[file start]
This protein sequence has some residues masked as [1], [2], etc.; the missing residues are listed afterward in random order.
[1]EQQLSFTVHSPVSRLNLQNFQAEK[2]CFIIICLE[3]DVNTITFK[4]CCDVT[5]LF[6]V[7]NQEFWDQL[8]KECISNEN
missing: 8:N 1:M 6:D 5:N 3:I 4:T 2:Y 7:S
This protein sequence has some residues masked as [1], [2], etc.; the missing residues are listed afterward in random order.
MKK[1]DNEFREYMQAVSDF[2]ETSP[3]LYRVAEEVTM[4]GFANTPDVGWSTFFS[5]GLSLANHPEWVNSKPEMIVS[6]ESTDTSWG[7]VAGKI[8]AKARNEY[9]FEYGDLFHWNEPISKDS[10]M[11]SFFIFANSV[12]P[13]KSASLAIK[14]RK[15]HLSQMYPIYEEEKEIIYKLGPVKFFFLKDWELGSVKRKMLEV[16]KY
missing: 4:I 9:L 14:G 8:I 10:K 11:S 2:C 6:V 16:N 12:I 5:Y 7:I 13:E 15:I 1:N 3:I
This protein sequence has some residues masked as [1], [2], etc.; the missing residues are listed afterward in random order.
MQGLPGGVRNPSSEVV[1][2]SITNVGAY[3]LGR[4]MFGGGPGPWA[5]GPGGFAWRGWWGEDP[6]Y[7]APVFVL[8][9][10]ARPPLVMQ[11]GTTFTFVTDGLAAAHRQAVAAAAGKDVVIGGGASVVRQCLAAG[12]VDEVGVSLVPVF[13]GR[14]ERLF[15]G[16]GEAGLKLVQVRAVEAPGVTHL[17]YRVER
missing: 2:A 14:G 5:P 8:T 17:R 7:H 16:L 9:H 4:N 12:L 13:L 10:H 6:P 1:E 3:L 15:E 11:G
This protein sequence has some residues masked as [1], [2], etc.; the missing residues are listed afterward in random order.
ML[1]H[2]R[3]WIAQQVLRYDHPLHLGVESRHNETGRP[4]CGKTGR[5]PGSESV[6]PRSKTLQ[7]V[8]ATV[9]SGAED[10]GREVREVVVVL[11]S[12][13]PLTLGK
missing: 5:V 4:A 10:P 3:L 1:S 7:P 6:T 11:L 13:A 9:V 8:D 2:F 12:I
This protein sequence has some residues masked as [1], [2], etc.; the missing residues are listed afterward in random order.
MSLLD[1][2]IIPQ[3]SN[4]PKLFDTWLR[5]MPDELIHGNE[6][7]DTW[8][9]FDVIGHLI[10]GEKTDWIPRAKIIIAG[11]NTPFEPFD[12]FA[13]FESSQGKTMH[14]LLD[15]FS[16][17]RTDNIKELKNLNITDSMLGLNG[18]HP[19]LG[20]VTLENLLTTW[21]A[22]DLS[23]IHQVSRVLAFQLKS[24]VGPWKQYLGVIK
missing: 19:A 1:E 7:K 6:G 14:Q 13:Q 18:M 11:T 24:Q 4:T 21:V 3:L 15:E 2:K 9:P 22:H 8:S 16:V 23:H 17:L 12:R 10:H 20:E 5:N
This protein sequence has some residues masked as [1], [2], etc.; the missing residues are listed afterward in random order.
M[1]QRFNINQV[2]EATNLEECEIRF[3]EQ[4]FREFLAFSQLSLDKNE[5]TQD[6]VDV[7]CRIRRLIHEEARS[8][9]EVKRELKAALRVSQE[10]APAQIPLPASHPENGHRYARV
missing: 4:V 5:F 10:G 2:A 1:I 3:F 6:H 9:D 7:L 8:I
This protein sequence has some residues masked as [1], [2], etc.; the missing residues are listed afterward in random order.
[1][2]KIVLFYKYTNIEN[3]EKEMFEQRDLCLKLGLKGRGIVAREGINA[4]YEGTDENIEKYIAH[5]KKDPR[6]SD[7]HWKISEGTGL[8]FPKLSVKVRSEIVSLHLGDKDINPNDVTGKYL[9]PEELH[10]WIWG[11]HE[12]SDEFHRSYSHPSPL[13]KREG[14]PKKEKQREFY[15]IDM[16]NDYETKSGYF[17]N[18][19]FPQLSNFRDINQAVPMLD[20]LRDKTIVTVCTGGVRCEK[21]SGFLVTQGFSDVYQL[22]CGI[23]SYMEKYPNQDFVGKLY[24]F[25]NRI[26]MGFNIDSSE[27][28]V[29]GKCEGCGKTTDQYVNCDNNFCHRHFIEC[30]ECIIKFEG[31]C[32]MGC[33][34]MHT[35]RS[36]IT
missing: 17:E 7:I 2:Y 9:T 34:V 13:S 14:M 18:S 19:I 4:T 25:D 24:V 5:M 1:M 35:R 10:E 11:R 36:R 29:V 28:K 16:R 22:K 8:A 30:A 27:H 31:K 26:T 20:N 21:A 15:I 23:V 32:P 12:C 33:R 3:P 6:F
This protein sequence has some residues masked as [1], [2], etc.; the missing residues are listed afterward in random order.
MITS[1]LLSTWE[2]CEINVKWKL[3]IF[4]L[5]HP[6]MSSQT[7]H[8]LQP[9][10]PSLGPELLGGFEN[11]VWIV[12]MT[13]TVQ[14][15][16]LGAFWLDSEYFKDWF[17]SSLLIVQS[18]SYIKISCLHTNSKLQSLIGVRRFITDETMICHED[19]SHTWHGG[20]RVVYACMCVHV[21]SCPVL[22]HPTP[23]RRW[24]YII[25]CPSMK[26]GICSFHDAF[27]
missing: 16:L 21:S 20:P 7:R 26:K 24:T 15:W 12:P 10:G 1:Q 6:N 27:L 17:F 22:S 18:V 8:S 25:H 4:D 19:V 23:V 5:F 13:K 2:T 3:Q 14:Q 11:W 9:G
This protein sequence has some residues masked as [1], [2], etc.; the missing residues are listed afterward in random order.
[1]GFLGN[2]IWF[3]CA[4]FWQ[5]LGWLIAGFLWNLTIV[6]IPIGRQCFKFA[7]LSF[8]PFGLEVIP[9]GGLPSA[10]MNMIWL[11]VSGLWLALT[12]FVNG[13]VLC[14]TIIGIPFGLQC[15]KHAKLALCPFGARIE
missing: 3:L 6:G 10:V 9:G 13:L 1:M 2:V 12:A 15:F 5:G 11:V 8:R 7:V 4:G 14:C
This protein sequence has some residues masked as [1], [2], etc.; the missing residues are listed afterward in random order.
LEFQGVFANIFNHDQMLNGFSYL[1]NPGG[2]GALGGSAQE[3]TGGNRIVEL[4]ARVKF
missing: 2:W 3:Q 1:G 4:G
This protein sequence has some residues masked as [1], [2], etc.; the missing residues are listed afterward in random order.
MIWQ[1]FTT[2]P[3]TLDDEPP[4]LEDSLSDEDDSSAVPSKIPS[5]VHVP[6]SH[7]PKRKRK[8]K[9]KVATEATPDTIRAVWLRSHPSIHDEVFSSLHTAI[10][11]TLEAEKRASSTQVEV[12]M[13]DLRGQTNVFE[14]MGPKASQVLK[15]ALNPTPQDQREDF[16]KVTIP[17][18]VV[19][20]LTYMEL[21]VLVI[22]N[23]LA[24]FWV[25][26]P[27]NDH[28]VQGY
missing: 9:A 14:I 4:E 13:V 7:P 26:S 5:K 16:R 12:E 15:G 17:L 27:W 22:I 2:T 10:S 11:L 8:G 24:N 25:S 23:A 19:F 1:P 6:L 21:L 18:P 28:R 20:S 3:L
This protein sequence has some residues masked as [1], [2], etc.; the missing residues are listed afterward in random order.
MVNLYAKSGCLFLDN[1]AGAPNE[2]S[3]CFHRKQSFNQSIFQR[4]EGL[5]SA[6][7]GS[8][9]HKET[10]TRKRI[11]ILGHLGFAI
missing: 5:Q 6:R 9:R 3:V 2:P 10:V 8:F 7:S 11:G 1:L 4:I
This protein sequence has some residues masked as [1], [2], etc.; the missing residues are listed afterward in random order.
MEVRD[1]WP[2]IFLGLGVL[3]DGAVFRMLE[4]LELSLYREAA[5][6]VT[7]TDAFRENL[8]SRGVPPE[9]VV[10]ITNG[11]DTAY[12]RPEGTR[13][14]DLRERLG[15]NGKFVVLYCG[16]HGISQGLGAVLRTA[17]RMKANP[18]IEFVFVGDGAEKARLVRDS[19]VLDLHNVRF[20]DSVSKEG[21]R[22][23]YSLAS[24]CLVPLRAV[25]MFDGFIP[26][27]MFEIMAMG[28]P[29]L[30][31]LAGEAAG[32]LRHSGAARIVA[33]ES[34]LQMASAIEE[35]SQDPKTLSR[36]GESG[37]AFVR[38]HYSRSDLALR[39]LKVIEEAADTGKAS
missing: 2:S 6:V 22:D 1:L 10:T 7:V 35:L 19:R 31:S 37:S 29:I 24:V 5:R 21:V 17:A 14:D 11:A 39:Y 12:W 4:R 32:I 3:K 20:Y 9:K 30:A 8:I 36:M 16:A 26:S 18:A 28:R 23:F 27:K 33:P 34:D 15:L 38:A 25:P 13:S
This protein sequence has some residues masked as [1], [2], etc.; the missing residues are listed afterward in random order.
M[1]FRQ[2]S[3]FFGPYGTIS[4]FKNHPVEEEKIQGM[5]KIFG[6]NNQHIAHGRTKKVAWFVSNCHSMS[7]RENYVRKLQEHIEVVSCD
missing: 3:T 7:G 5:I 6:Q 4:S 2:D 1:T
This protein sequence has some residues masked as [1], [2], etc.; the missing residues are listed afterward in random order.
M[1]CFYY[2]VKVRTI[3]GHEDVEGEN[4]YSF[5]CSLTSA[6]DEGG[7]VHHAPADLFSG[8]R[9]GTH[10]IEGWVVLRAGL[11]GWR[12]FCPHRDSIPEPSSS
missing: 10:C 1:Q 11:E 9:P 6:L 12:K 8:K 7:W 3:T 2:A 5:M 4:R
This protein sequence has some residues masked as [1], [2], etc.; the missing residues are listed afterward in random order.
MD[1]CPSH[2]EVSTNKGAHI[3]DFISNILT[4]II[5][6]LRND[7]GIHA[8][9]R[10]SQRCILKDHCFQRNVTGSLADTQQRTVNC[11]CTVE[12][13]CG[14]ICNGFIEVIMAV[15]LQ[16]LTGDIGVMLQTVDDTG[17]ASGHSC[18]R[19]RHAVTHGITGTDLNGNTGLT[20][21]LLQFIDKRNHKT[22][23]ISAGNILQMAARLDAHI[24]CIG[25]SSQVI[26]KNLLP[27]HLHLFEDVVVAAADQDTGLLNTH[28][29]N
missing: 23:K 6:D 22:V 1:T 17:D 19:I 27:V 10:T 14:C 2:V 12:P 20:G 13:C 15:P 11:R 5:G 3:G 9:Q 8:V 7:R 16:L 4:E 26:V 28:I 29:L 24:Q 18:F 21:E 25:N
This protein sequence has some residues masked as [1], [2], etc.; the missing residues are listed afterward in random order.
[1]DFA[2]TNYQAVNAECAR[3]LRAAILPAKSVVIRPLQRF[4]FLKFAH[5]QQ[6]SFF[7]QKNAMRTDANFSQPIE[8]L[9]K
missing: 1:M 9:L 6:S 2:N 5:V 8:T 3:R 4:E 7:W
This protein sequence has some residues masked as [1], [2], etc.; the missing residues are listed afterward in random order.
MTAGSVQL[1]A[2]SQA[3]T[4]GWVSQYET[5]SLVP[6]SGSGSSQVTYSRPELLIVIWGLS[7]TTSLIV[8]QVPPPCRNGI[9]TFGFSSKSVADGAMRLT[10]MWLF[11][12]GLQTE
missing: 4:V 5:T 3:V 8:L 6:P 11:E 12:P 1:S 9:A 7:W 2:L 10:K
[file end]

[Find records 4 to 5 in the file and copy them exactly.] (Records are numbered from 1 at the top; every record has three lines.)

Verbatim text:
This protein sequence has some residues masked as [1], [2], etc.; the missing residues are listed afterward in random order.
ML[1]H[2]R[3]WIAQQVLRYDHPLHLGVESRHNETGRP[4]CGKTGR[5]PGSESV[6]PRSKTLQ[7]V[8]ATV[9]SGAED[10]GREVREVVVVL[11]S[12][13]PLTLGK
missing: 5:V 4:A 10:P 3:L 1:S 7:P 6:T 11:L 13:A 9:V 8:D 2:F 12:I
This protein sequence has some residues masked as [1], [2], etc.; the missing residues are listed afterward in random order.
MSLLD[1][2]IIPQ[3]SN[4]PKLFDTWLR[5]MPDELIHGNE[6][7]DTW[8][9]FDVIGHLI[10]GEKTDWIPRAKIIIAG[11]NTPFEPFD[12]FA[13]FESSQGKTMH[14]LLD[15]FS[16][17]RTDNIKELKNLNITDSMLGLNG[18]HP[19]LG[20]VTLENLLTTW[21]A[22]DLS[23]IHQVSRVLAFQLKS[24]VGPWKQYLGVIK
missing: 19:A 1:E 7:K 6:G 14:Q 13:Q 18:M 11:T 24:Q 4:T 21:V 3:L 15:E 2:K 9:P 22:H 8:S 16:V 23:H 17:L 12:R 10:H 20:E 5:N